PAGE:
54:24 and done. Good enough for 1st in my age group – aging up has its benefits!
This is a nice, fairly small, local race through B&S Event Management. I’ve done some of their other races (runs and swims) and they run a good event. Keep ‘em in mind!
Actually, I’d spread SwimVacation love even without swag, but I’m not going to pass up a cool t-shirt!
Hopper, the owner of SwimVacation sent out an email asking for “ambassadors” to wear SV gear, pass out SV caps, and basically talk about the awesomeness of SwimVacation while at swim-related events. It just so happened that I was due to represent my tri team at the yearly expo, Tri-Mania Boston, around the time his email went out. Score! I could do double-duty while working my hour at the Team EnVision booth.
So… if you have any interest in swimming in amazing places, check out SwimVacation. The trips are small, so every swimmer can swim as much or as little as s/he wants. Sign up for a trip you won’t forget or regret. My husband and I went to the British Virgin Islands, but there are also trips to Hawaii and Turkey (new in 2016).
Every trip has it’s own feel depending on the makeup of the group, of course, but you can look at the SwimVacation Blogs to see what generally happens on a week in swimming paradise.
Next opportunity to pass out caps? Hmm, there are some 5k swims I might do this summer. That’s just the population I need.
A friend of mine has a cut-off temperature for outside biking. At one point it was 60 degrees, although she has been out in lower temps since she told me that. I think she might have dropped the threshold a few points as she became a more experienced rider. What’s my cut-off? I’m not exactly sure, but I think we’re there! I know I’m not happy riding in the 40s, and it snowed (ok, flurried) over the weekend. Sure, I’ll continue to commute my 3-4 miles each way to work and swim, bundled up like the Michelin tire guy – unless it’s icy – but I am by no means hard-core enough to road ride through the winter. Do you have a temperature range?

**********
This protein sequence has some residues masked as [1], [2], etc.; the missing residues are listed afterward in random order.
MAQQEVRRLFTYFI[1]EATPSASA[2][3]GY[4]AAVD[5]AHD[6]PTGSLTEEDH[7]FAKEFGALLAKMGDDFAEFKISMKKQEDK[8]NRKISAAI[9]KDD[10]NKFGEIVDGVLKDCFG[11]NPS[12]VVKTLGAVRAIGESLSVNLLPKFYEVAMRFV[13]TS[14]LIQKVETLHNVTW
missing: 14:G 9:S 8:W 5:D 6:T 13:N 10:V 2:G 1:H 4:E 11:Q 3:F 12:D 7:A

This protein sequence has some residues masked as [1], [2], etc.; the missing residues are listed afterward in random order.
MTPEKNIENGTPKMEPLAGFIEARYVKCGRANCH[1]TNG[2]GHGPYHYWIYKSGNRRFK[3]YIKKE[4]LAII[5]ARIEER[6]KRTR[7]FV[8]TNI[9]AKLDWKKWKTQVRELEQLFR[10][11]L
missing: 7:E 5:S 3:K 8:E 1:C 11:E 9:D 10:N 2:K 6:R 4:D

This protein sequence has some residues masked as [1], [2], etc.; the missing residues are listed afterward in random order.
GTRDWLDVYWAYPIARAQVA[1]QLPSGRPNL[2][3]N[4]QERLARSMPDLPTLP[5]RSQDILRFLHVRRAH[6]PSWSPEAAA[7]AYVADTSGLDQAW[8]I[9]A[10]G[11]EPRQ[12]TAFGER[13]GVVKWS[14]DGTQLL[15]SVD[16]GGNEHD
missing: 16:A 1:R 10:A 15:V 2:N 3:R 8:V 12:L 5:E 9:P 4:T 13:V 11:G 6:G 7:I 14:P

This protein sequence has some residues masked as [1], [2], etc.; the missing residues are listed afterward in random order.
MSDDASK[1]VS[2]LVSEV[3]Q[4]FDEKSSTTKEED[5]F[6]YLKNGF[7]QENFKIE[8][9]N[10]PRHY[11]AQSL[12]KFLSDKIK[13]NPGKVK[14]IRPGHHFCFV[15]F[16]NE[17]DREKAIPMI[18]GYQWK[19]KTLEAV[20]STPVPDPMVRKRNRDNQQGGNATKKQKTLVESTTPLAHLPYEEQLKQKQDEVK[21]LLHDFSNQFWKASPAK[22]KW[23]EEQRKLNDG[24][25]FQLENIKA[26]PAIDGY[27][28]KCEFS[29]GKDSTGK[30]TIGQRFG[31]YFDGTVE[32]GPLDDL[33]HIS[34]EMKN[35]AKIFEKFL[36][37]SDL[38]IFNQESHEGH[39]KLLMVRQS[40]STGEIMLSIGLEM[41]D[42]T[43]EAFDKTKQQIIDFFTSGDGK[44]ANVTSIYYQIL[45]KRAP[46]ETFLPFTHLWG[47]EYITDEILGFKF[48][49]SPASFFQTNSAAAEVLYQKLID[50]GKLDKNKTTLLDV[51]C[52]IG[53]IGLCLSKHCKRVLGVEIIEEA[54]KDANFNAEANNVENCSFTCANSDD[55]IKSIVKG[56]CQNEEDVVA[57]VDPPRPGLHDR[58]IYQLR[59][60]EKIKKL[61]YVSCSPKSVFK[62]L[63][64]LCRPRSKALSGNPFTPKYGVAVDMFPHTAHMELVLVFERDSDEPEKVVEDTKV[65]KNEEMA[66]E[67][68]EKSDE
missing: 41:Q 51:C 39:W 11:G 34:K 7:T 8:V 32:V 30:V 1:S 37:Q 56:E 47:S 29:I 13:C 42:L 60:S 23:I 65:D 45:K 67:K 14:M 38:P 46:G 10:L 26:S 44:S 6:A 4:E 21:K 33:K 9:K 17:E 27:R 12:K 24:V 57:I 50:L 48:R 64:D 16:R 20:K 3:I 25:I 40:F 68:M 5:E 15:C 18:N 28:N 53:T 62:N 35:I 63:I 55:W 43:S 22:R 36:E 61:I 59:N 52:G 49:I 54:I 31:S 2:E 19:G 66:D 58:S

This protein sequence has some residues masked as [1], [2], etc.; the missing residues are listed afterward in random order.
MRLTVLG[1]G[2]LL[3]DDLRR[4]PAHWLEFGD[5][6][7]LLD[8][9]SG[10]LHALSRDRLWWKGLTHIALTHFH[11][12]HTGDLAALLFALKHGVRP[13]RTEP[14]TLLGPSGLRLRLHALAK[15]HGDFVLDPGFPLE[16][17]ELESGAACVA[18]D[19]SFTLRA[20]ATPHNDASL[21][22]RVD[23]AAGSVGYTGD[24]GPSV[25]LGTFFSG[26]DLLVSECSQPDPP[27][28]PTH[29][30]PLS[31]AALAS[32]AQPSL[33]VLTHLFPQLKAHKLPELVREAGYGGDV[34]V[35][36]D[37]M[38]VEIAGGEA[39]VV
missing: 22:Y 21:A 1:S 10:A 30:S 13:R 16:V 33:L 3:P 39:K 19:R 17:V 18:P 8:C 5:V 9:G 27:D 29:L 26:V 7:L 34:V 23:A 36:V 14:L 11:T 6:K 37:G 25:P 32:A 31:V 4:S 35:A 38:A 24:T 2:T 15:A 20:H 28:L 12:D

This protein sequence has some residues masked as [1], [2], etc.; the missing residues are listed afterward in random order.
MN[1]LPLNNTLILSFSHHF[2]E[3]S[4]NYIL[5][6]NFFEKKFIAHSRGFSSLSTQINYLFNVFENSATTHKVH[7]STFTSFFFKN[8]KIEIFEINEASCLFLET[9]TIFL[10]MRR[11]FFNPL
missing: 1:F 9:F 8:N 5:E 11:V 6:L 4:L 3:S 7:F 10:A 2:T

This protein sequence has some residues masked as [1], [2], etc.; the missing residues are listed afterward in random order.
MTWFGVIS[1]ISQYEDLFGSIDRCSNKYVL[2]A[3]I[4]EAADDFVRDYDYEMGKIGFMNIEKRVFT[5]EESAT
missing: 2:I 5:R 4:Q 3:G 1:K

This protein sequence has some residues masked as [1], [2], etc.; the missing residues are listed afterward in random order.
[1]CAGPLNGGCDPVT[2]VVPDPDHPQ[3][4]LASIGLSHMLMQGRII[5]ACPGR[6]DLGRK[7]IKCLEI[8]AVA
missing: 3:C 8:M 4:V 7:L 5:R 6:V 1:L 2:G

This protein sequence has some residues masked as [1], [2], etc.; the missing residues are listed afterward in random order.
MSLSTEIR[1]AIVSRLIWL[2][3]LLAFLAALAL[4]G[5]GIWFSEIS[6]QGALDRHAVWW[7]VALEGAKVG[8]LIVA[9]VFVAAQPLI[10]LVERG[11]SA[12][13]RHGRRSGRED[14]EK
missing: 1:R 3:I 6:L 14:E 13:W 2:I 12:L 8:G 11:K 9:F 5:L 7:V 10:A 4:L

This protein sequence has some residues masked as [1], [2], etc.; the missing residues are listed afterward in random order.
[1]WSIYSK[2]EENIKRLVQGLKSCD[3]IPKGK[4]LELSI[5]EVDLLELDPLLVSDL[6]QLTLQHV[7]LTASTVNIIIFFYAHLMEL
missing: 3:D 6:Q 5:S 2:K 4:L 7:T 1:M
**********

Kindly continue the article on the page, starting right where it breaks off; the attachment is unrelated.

I did the Rapha Women’s metric century ride over the summer. FUN! There’s another one in December. The Rapha Women’s Braver than the Elements Ride. NOT SO FUN! I won’t be doing that one – I’m really not braver than the elements. I get cranky when my hands and feet go numb and turn funny colors.
SWIM! My last Walden Pond swim was on September 23rd. It wasn’t awful in terms of being cold, but I could tell I was done. I rejoined Cambridge Masters Swim Club and am happily (?) getting my ass kicked in the pool 3-4 times/week. I need a push every few years – I was due. I’m curious to see if my shoulders get bigger with the increased yardage and effort. I’ll keep you informed. I might even do a pool meet in the Spring. Oh shoot, now that I’ve said that, I might actually have to do it. Something I found out: stroke workout right after spin class doesn’t work so well for me. Swim fail!
BIKE! See above. No more outside riding for me. I finished the season by joining some friends to do another metric century: The Calhoun Cancer Challenge Ride and Walk on October 5th (early and chilly!). It was my first benefit ride, and I hope to do it again next year.
It was a very well-supported ride through a scenic part of CT. I got out for a few more rides after that, and now I’m adjusting to ~3-4 spin classes/week. It might be time to put a crappy tire on my bike and set up my trainer, though. There’s only so much “Maniac” and “Eye of the Tiger” that this former Deadhead can take. I get gym class music stuck in my head and it stays there for days. That can’t be healthy.
READ! The Night Circus, by Erin Morgenstern. Suspend disbelief and let yourself be taken away. A Nation in Pain: Healing Our Biggest Health Problem, by Judy Foreman (friend from Cambridge Masters). This book explores chronic pain and how it is misunderstood and mistreated and a HUGE problem. It is accessible but still not a super easy read. I might be working on this one for a while. Gulp: Adventures on the Alimentary Canal, by Mary Roach. I just started it.
and EAT! Fig and Pear Crumbles by Frugal Feeding. Wow! Next up: something with apples since we just bought 3 bags of them at Clarkdale Fruit Farms while in Western MA for Cider Days in Franklin County.